"everything jennifer lawrence does is just an act!"
here is jennifer lawrence in 1995
you know which girl i’m talking about
i don’t trust asexuals because their brains are not distracted by the matters of the flesh.
where is all that brain power going.
i bet it’s going to the overmind, where they are gathering strength to consolidate their hold over the world
you know too much.
not all men
are as addicted to carpet as i am. i rub different textures of carpet all over my body. i smell the fresh new carpet smell and feel myself get excited. i work day and night to collect different types of carpet from wherever i am. i sleep with a carpet pillow i have made by hand. i wrap myself in a cocoon of carpet and feel myself merge into the fabric, becoming one…
okay so we know about jesus when he’s a baby, and jesus when he’s an adult, but does the bible ever mention his rebellious teenager years?
‘jesus, go feed the donkey.’
‘yOU’RE NOT MY REAL FATHER’
the ground shakes a little, and a voice comes down from the sky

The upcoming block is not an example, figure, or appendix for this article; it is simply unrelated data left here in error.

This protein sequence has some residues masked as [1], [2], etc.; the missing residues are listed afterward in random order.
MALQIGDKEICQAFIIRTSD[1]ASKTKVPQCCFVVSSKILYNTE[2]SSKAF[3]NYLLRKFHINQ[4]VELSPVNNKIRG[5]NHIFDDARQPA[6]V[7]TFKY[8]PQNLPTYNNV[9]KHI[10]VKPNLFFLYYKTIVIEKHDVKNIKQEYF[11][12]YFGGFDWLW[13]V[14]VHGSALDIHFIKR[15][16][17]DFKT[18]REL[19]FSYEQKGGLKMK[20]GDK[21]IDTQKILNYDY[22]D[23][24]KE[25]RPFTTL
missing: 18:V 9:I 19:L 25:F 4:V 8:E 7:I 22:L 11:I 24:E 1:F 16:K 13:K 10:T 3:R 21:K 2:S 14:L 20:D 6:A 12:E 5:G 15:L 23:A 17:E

‘do what your stepfather says you little shit’
Last year, when One Direction released “One Way or Another (Teenage Kicks),” a combination Blondie/Undertones cover they recorded for charity, the Guardian’s Adam Boult was prompted to start a list of songs that “must never be covered.” Never mind that 1D’s medley got a seal of approval from Blondie’s Debbie Harry herself; Mr. Boult said it was an “abomination” that somehow “tarnished” the original versions. So it’s not about the gender of the artist doing the cover—it’s about the gender (and age) of their fans. Think about it: Young, poppy acts, have largely young, female fan bases. I believe the reason rockist dudes feel so dang uncomfortable watching these artists cover songs by bands they love is that it points out that they might have something in common with fans of Miley, Lorde, 1D, etc. They might actually have something in common with teenage girls. And what could be worse than that?
Here’s what I want to tell these people: You could do a lot worse than sharing a teenage girl’s taste in music. The pantheon of acts who couldn’t have gotten famous without the support of teenage girls includes a lot of people and bands you probably respect a lot: Michael Jackson. Elvis Presley. The fricking BEATLES. When Nirvana were around, most of their fans weren’t 50-year-old rock critics; they were kids.